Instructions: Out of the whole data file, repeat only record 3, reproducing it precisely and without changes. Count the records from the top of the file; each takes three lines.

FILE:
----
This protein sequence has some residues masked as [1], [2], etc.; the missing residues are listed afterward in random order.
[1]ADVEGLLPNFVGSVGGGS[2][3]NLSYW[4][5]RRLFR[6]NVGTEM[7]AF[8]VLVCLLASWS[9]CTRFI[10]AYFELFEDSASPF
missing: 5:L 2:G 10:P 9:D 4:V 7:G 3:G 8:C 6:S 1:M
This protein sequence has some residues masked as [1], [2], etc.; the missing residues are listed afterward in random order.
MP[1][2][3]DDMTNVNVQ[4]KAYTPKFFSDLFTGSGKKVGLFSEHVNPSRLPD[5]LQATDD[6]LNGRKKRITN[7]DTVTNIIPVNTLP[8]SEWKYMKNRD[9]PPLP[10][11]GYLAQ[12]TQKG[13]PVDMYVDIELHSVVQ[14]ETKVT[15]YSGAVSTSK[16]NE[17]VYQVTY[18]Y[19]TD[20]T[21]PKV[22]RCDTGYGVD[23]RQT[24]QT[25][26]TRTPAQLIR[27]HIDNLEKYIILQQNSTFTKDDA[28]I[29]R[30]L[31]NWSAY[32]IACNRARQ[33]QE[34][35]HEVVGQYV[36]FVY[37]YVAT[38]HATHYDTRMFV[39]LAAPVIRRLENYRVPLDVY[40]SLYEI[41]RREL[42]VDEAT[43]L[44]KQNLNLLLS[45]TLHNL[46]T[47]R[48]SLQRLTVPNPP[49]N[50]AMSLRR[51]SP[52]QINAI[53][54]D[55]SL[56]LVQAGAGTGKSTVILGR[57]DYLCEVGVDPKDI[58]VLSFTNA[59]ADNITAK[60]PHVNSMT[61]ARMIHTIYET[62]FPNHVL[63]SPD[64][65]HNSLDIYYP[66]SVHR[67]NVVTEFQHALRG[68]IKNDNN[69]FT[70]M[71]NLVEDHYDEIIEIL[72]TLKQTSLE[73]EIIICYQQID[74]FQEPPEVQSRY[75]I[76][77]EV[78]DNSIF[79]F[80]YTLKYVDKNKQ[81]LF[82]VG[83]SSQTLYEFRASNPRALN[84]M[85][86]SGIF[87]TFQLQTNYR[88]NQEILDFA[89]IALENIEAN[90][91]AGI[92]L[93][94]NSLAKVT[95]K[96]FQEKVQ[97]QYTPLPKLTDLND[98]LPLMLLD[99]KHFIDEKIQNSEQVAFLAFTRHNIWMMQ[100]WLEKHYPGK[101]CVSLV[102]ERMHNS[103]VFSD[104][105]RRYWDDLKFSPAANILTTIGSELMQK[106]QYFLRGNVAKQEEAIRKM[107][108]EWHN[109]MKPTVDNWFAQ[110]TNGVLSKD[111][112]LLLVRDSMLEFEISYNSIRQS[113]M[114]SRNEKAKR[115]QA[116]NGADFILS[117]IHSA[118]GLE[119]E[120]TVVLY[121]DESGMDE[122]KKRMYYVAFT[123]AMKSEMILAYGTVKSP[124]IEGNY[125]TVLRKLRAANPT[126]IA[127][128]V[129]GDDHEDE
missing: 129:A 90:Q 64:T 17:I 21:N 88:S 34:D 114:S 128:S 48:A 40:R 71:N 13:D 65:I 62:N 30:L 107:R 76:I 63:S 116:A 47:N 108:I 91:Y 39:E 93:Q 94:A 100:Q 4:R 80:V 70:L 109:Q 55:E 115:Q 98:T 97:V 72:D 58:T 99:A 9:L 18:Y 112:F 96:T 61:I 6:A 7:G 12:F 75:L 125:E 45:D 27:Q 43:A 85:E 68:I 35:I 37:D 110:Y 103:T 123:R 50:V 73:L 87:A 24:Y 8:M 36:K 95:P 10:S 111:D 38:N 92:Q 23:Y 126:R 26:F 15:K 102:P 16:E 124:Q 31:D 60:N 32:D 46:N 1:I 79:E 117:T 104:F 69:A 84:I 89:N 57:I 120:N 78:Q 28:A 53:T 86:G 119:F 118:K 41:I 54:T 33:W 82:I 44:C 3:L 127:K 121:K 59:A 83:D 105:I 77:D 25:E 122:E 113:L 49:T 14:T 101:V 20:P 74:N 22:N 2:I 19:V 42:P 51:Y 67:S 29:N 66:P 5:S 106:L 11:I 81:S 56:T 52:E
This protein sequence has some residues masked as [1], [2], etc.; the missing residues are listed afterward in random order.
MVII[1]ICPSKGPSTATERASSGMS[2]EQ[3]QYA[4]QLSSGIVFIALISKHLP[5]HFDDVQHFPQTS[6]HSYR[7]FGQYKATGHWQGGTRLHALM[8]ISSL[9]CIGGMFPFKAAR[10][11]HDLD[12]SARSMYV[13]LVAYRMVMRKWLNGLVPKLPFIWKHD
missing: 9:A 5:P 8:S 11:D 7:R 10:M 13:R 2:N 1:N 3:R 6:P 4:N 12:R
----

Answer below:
This protein sequence has some residues masked as [1], [2], etc.; the missing residues are listed afterward in random order.
MVII[1]ICPSKGPSTATERASSGMS[2]EQ[3]QYA[4]QLSSGIVFIALISKHLP[5]HFDDVQHFPQTS[6]HSYR[7]FGQYKATGHWQGGTRLHALM[8]ISSL[9]CIGGMFPFKAAR[10][11]HDLD[12]SARSMYV[13]LVAYRMVMRKWLNGLVPKLPFIWKHD
missing: 9:A 5:P 8:S 11:D 7:R 10:M 13:R 2:N 1:N 3:R 6:P 4:N 12:R